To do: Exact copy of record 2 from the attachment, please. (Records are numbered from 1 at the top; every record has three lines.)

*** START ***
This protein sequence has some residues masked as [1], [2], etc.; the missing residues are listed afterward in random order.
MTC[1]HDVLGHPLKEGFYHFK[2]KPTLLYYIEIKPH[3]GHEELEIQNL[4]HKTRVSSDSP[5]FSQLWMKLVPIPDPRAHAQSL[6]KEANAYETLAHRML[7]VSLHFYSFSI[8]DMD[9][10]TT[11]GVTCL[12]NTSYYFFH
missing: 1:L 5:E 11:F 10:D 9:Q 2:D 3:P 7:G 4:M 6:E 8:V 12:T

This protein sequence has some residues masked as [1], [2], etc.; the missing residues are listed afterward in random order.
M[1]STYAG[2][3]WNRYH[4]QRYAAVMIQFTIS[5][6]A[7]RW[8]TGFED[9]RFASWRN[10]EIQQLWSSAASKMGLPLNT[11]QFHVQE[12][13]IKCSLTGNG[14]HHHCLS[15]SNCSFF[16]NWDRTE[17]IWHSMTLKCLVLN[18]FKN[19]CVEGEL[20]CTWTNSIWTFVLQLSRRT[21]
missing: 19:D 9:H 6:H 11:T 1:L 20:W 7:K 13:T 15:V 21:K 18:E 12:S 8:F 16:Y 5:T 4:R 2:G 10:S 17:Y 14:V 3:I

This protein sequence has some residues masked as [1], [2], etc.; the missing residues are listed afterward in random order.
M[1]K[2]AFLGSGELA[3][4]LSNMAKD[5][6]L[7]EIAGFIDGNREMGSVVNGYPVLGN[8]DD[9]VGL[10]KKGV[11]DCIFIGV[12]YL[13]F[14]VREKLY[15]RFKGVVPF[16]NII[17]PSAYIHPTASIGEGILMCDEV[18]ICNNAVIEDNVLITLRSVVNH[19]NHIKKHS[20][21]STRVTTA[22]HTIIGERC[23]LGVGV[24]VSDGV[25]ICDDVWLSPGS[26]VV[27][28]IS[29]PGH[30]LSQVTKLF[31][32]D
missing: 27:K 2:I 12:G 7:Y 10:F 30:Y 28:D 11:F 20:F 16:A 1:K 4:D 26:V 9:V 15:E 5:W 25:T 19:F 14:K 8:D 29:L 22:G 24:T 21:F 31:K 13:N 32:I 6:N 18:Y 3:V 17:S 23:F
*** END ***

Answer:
This protein sequence has some residues masked as [1], [2], etc.; the missing residues are listed afterward in random order.
M[1]STYAG[2][3]WNRYH[4]QRYAAVMIQFTIS[5][6]A[7]RW[8]TGFED[9]RFASWRN[10]EIQQLWSSAASKMGLPLNT[11]QFHVQE[12][13]IKCSLTGNG[14]HHHCLS[15]SNCSFF[16]NWDRTE[17]IWHSMTLKCLVLN[18]FKN[19]CVEGEL[20]CTWTNSIWTFVLQLSRRT[21]
missing: 19:D 9:H 6:H 11:T 1:L 20:W 7:K 13:T 15:V 21:K 18:E 12:S 8:F 16:Y 5:T 4:R 2:G 10:S 17:Y 14:V 3:I